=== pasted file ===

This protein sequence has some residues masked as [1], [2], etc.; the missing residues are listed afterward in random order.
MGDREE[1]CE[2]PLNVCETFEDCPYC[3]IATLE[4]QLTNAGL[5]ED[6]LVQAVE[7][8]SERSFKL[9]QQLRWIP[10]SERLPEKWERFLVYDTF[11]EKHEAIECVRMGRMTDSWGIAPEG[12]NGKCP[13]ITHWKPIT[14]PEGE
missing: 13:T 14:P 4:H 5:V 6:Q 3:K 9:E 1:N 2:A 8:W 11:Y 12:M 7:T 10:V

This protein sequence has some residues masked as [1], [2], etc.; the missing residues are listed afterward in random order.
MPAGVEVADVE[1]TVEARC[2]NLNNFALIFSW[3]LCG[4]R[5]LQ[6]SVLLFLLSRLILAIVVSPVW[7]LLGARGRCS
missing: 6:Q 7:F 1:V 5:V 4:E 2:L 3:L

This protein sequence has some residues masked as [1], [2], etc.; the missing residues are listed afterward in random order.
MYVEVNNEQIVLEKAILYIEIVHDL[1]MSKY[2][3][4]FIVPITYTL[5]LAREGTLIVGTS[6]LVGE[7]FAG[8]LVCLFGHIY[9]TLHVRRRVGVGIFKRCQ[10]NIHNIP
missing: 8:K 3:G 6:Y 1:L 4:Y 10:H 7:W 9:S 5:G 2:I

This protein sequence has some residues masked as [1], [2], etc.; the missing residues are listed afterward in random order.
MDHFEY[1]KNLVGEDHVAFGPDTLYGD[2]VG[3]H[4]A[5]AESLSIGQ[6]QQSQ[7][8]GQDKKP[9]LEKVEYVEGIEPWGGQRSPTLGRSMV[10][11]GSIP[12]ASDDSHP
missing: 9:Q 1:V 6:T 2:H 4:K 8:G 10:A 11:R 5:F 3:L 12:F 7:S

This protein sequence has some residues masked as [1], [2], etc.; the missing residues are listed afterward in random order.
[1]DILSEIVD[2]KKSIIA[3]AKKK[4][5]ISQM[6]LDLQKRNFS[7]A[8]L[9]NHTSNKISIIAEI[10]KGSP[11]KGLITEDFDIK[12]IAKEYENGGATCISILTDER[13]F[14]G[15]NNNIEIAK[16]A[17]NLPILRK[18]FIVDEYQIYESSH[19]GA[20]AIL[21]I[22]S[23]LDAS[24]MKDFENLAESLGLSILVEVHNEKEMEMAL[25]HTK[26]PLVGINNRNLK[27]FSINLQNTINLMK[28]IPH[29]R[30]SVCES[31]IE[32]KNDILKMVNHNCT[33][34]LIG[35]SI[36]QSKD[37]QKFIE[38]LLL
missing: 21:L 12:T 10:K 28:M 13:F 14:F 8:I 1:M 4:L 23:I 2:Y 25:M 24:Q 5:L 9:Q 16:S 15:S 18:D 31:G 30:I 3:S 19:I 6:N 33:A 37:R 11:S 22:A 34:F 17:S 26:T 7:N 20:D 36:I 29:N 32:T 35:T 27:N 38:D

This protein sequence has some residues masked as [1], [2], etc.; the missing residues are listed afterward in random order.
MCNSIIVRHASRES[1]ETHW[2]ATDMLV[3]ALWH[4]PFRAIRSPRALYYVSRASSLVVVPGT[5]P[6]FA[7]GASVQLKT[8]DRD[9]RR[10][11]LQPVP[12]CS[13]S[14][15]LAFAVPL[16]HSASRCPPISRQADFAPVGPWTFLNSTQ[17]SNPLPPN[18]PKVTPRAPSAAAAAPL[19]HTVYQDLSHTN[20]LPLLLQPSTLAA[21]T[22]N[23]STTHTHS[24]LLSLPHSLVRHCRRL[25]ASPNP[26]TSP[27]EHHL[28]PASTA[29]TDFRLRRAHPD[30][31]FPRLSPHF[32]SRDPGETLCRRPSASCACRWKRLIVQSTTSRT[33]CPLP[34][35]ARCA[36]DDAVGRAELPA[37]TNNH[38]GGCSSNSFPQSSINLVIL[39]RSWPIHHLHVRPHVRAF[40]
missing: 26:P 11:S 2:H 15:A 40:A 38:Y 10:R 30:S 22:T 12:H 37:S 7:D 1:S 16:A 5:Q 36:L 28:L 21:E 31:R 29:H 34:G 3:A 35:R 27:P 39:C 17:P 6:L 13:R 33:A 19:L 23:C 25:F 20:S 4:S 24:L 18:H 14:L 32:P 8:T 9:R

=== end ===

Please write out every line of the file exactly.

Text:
This protein sequence has some residues masked as [1], [2], etc.; the missing residues are listed afterward in random order.
MGDREE[1]CE[2]PLNVCETFEDCPYC[3]IATLE[4]QLTNAGL[5]ED[6]LVQAVE[7][8]SERSFKL[9]QQLRWIP[10]SERLPEKWERFLVYDTF[11]EKHEAIECVRMGRMTDSWGIAPEG[12]NGKCP[13]ITHWKPIT[14]PEGE
missing: 13:T 14:P 4:H 5:V 6:Q 3:K 9:E 1:N 2:A 8:W 11:Y 12:M 7:T 10:V

This protein sequence has some residues masked as [1], [2], etc.; the missing residues are listed afterward in random order.
MPAGVEVADVE[1]TVEARC[2]NLNNFALIFSW[3]LCG[4]R[5]LQ[6]SVLLFLLSRLILAIVVSPVW[7]LLGARGRCS
missing: 6:Q 7:F 1:V 5:V 4:E 2:L 3:L

This protein sequence has some residues masked as [1], [2], etc.; the missing residues are listed afterward in random order.
MYVEVNNEQIVLEKAILYIEIVHDL[1]MSKY[2][3][4]FIVPITYTL[5]LAREGTLIVGTS[6]LVGE[7]FAG[8]LVCLFGHIY[9]TLHVRRRVGVGIFKRCQ[10]NIHNIP
missing: 8:K 3:G 6:Y 1:L 4:Y 10:H 7:W 9:S 5:G 2:I

This protein sequence has some residues masked as [1], [2], etc.; the missing residues are listed afterward in random order.
MDHFEY[1]KNLVGEDHVAFGPDTLYGD[2]VG[3]H[4]A[5]AESLSIGQ[6]QQSQ[7][8]GQDKKP[9]LEKVEYVEGIEPWGGQRSPTLGRSMV[10][11]GSIP[12]ASDDSHP
missing: 9:Q 1:V 6:T 2:H 4:K 8:G 10:A 11:R 5:F 3:L 12:F 7:S

This protein sequence has some residues masked as [1], [2], etc.; the missing residues are listed afterward in random order.
[1]DILSEIVD[2]KKSIIA[3]AKKK[4][5]ISQM[6]LDLQKRNFS[7]A[8]L[9]NHTSNKISIIAEI[10]KGSP[11]KGLITEDFDIK[12]IAKEYENGGATCISILTDER[13]F[14]G[15]NNNIEIAK[16]A[17]NLPILRK[18]FIVDEYQIYESSH[19]GA[20]AIL[21]I[22]S[23]LDAS[24]MKDFENLAESLGLSILVEVHNEKEMEMAL[25]HTK[26]PLVGINNRNLK[27]FSINLQNTINLMK[28]IPH[29]R[30]SVCES[31]IE[32]KNDILKMVNHNCT[33][34]LIG[35]SI[36]QSKD[37]QKFIE[38]LLL
missing: 21:L 12:T 10:K 28:M 13:F 14:F 8:I 1:M 4:L 23:I 2:Y 25:M 24:Q 5:L 9:Q 16:S 15:S 18:D 31:G 30:I 3:S 19:I 6:N 33:A 37:R 11:S 22:A 34:F 17:S 26:T 7:N 20:D 36:I 29:N 32:T 35:T 27:N 38:D

This protein sequence has some residues masked as [1], [2], etc.; the missing residues are listed afterward in random order.
MCNSIIVRHASRES[1]ETHW[2]ATDMLV[3]ALWH[4]PFRAIRSPRALYYVSRASSLVVVPGT[5]P[6]FA[7]GASVQLKT[8]DRD[9]RR[10][11]LQPVP[12]CS[13]S[14][15]LAFAVPL[16]HSASRCPPISRQADFAPVGPWTFLNSTQ[17]SNPLPPN[18]PKVTPRAPSAAAAAPL[19]HTVYQDLSHTN[20]LPLLLQPSTLAA[21]T[22]N[23]STTHTHS[24]LLSLPHSLVRHCRRL[25]ASPNP[26]TSP[27]EHHL[28]PASTA[29]TDFRLRRAHPD[30][31]FPRLSPHF[32]SRDPGETLCRRPSASCACRWKRLIVQSTTSRT[33]CPLP[34][35]ARCA[36]DDAVGRAELPA[37]TNNH[38]GGCSSNSFPQSSINLVIL[39]RSWPIHHLHVRPHVRAF[40]
missing: 26:P 11:S 2:H 15:A 40:A 38:Y 10:R 30:S 22:T 12:H 37:S 7:D 1:S 16:A 5:Q 36:L 28:L 21:E 31:R 29:H 34:G 3:A 35:R 27:P 39:C 17:P 6:L 13:R 33:A 19:L 23:C 25:F 20:S 4:S 24:L 18:H 14:L 32:P 8:T 9:R